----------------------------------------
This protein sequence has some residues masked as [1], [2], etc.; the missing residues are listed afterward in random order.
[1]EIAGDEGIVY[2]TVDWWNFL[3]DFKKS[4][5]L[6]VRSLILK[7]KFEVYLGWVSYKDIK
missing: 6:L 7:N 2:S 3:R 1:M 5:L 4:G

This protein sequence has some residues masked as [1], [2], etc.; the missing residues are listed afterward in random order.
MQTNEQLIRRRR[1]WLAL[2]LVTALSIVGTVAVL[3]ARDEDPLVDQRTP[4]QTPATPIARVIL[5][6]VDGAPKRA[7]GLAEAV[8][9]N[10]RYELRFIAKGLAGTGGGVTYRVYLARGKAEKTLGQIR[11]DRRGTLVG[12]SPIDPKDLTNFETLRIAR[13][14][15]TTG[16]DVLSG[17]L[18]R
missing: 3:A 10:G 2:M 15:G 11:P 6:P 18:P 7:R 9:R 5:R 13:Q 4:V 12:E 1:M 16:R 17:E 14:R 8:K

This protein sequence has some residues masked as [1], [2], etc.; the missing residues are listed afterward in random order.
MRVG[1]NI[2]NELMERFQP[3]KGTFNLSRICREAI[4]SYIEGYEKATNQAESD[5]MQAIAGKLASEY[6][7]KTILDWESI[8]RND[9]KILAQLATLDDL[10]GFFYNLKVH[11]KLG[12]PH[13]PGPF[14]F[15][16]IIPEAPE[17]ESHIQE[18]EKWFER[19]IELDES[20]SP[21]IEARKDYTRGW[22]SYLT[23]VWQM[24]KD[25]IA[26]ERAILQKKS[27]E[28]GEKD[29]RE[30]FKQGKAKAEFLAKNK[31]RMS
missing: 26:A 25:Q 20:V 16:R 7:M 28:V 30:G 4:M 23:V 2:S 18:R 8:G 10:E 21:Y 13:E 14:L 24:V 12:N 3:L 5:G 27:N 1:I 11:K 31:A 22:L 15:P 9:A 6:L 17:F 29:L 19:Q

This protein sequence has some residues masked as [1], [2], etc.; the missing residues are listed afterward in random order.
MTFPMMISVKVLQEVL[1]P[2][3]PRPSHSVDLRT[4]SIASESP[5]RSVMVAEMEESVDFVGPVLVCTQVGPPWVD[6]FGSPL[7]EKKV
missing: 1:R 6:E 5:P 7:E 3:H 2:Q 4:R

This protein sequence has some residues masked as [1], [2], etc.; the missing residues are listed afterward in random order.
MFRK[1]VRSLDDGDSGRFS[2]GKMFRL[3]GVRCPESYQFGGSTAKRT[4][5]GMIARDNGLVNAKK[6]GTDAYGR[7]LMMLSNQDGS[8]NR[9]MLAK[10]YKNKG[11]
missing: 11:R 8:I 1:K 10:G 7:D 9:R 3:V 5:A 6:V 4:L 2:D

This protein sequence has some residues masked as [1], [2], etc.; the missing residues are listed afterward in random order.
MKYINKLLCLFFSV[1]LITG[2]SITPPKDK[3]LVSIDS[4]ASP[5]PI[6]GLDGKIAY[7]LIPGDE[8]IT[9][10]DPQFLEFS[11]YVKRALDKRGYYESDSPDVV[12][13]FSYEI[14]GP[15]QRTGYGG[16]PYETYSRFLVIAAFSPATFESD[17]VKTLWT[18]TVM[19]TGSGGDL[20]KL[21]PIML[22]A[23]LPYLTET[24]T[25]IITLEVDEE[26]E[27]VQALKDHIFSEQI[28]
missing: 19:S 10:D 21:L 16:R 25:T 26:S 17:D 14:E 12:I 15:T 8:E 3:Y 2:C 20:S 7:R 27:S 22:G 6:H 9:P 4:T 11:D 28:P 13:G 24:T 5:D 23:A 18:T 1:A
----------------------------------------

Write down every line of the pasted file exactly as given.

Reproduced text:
This protein sequence has some residues masked as [1], [2], etc.; the missing residues are listed afterward in random order.
[1]EIAGDEGIVY[2]TVDWWNFL[3]DFKKS[4][5]L[6]VRSLILK[7]KFEVYLGWVSYKDIK
missing: 6:L 7:N 2:S 3:R 1:M 5:L 4:G

This protein sequence has some residues masked as [1], [2], etc.; the missing residues are listed afterward in random order.
MQTNEQLIRRRR[1]WLAL[2]LVTALSIVGTVAVL[3]ARDEDPLVDQRTP[4]QTPATPIARVIL[5][6]VDGAPKRA[7]GLAEAV[8][9]N[10]RYELRFIAKGLAGTGGGVTYRVYLARGKAEKTLGQIR[11]DRRGTLVG[12]SPIDPKDLTNFETLRIAR[13][14][15]TTG[16]DVLSG[17]L[18]R
missing: 3:A 10:G 2:M 15:G 11:P 6:P 18:P 7:R 9:R 5:R 13:Q 4:V 12:E 1:M 16:R 17:E 14:R 8:K

This protein sequence has some residues masked as [1], [2], etc.; the missing residues are listed afterward in random order.
MRVG[1]NI[2]NELMERFQP[3]KGTFNLSRICREAI[4]SYIEGYEKATNQAESD[5]MQAIAGKLASEY[6][7]KTILDWESI[8]RND[9]KILAQLATLDDL[10]GFFYNLKVH[11]KLG[12]PH[13]PGPF[14]F[15][16]IIPEAPE[17]ESHIQE[18]EKWFER[19]IELDES[20]SP[21]IEARKDYTRGW[22]SYLT[23]VWQM[24]KD[25]IA[26]ERAILQKKS[27]E[28]GEKD[29]RE[30]FKQGKAKAEFLAKNK[31]RMS
missing: 26:A 25:Q 20:V 16:R 7:M 28:V 30:G 4:M 23:V 2:S 18:R 8:G 10:E 21:Y 13:E 14:L 24:V 12:N 3:L 5:G 27:N 1:I 11:K 31:A 22:L 15:P 9:A 6:L 17:F 29:L 19:Q

This protein sequence has some residues masked as [1], [2], etc.; the missing residues are listed afterward in random order.
MTFPMMISVKVLQEVL[1]P[2][3]PRPSHSVDLRT[4]SIASESP[5]RSVMVAEMEESVDFVGPVLVCTQVGPPWVD[6]FGSPL[7]EKKV
missing: 1:R 6:E 5:P 7:E 3:H 2:Q 4:R

This protein sequence has some residues masked as [1], [2], etc.; the missing residues are listed afterward in random order.
MFRK[1]VRSLDDGDSGRFS[2]GKMFRL[3]GVRCPESYQFGGSTAKRT[4][5]GMIARDNGLVNAKK[6]GTDAYGR[7]LMMLSNQDGS[8]NR[9]MLAK[10]YKNKG[11]
missing: 11:R 8:I 1:K 10:G 7:D 9:R 3:V 5:A 6:V 4:L 2:D

This protein sequence has some residues masked as [1], [2], etc.; the missing residues are listed afterward in random order.
MKYINKLLCLFFSV[1]LITG[2]SITPPKDK[3]LVSIDS[4]ASP[5]PI[6]GLDGKIAY[7]LIPGDE[8]IT[9][10]DPQFLEFS[11]YVKRALDKRGYYESDSPDVV[12][13]FSYEI[14]GP[15]QRTGYGG[16]PYETYSRFLVIAAFSPATFESD[17]VKTLWT[18]TVM[19]TGSGGDL[20]KL[21]PIML[22]A[23]LPYLTET[24]T[25]IITLEVDEE[26]E[27]VQALKDHIFSEQI[28]
missing: 19:S 10:D 21:L 16:R 25:T 26:S 17:D 14:E 12:I 15:T 8:E 3:Y 2:C 20:S 7:R 27:S 22:G 6:H 9:P 4:T 11:D 28:P 13:G 24:T 5:D 23:A 18:T 1:A